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The dangers of disaffected youth

Bernie Sanders campaigning in 2020. Brittany Greeson/Getty

The biggest threat to America’s economic and political system isn’t “oligarchic elites”, says Joel Kotkin in National Review. It’s the “growing number of underemployed, overeducated” people. Half of all recent college graduates make under $30,000 a year, and 40% work in jobs that don’t actually require their degree. This is a “global phenomenon”: in China, more than a quarter of graduates are unemployed; one in three graduates under 29 in India doesn’t have a job, more than three times the country’s overall unemployment rate. This generation were promised riches from the “new economy”. Instead, they’re scrapping it out for unstable, low-paying jobs.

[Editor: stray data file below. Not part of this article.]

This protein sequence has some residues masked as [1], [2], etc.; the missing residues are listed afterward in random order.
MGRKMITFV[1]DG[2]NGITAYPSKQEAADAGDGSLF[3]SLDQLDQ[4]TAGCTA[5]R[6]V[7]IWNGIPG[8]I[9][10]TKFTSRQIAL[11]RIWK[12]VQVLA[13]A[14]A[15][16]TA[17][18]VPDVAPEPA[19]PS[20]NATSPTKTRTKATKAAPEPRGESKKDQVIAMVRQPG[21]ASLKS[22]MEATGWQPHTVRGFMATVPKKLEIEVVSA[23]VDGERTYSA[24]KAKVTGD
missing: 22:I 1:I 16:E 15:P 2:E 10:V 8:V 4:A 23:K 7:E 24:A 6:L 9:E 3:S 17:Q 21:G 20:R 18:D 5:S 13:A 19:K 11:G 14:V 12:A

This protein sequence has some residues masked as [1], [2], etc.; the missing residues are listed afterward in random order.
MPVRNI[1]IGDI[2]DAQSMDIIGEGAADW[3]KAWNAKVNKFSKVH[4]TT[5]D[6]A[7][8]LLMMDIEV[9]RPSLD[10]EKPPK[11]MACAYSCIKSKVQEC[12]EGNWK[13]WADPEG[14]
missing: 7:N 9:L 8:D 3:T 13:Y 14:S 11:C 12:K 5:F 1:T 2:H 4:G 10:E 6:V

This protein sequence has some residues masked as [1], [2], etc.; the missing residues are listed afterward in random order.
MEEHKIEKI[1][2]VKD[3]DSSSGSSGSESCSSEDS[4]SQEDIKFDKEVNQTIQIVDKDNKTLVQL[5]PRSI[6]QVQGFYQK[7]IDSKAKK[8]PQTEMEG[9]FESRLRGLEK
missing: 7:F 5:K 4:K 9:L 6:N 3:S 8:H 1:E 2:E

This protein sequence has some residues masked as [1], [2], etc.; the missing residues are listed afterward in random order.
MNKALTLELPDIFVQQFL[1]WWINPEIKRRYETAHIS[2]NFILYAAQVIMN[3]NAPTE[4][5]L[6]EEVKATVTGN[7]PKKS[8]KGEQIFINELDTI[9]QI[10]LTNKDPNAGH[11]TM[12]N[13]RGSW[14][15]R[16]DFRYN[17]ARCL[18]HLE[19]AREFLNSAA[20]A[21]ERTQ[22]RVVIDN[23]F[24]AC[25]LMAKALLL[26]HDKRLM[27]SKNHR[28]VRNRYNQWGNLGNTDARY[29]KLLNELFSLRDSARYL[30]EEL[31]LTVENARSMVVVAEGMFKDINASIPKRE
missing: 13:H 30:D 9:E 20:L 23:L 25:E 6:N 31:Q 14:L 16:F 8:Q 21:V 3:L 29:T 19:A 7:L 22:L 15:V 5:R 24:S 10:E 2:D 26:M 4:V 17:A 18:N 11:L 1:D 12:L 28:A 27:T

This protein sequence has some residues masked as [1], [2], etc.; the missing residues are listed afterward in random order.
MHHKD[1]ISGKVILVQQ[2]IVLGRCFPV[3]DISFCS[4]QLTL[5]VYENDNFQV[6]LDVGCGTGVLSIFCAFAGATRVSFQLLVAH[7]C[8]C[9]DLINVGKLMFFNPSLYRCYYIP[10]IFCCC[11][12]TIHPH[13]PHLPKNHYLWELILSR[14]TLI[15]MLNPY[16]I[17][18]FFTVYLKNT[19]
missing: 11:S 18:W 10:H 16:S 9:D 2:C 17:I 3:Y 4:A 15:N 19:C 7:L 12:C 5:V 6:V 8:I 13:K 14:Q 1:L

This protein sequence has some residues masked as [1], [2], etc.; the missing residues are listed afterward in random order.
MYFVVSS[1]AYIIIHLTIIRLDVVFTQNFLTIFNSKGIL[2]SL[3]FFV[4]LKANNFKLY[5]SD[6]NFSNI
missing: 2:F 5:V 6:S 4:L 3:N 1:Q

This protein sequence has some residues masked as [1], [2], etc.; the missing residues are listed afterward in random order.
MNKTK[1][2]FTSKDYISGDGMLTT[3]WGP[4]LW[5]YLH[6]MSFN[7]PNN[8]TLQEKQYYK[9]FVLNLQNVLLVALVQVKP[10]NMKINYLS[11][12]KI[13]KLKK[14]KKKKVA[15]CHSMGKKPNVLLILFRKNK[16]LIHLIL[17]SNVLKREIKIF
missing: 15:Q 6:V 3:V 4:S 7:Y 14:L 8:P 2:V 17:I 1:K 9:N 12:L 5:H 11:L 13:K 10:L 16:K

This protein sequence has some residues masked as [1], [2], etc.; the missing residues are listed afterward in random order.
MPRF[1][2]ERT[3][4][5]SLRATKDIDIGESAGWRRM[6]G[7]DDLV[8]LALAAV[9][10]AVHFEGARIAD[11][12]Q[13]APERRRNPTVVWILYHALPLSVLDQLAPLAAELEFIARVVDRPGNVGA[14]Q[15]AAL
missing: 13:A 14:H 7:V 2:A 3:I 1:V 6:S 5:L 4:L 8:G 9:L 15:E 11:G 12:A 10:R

The worry is that young, discontented people generally “push toward the extremes”. Underemployed graduates helped drive disruption in the Arab Spring, the Balkans, and even Nazi Germany, where much of the “often near-destitute” educated population embraced national socialism. In today’s America, our “young proto-proletarians” are looking to the public coffers for their fortunes. The proudly socialist Bernie Sanders outpolled Hillary Clinton and Donald Trump combined among under-30s in the 2016 election. It’s easy for us older folk to dismiss this extremism. But a “nation of struggling renters, with no hope of ascending into the middle class, are fodder for authoritarians”. If we don’t address their concerns, they may become “agents of our social and political deconstruction”.